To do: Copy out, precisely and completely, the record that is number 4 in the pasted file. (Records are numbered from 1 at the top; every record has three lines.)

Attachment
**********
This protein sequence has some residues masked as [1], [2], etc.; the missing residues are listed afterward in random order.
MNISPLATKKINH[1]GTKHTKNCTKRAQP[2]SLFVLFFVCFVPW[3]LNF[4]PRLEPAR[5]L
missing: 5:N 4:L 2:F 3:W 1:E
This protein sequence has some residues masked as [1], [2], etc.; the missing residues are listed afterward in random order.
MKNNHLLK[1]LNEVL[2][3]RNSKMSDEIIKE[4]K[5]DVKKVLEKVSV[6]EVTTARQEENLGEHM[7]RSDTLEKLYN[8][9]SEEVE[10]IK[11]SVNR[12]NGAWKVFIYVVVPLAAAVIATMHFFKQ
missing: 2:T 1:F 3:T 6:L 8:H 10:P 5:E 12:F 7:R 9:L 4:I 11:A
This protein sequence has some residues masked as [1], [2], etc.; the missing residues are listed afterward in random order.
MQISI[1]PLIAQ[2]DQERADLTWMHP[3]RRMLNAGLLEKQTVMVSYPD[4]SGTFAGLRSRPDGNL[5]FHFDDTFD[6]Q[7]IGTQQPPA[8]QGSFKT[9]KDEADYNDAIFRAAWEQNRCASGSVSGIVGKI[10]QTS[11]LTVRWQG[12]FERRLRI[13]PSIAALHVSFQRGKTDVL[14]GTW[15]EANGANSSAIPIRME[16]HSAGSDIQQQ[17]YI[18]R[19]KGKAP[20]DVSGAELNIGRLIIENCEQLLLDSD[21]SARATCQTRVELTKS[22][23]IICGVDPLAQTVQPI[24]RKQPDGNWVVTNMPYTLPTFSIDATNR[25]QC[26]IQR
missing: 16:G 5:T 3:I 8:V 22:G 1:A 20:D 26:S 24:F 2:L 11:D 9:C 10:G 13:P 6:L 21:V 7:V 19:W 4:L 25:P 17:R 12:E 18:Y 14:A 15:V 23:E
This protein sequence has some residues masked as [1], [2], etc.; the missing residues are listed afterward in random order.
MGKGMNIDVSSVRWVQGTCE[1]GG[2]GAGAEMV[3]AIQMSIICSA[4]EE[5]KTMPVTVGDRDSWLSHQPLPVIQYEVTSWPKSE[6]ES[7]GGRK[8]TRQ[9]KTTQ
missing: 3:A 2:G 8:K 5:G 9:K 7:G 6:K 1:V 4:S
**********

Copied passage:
This protein sequence has some residues masked as [1], [2], etc.; the missing residues are listed afterward in random order.
MGKGMNIDVSSVRWVQGTCE[1]GG[2]GAGAEMV[3]AIQMSIICSA[4]EE[5]KTMPVTVGDRDSWLSHQPLPVIQYEVTSWPKSE[6]ES[7]GGRK[8]TRQ[9]KTTQ
missing: 3:A 2:G 8:K 5:G 9:K 7:G 6:K 1:V 4:S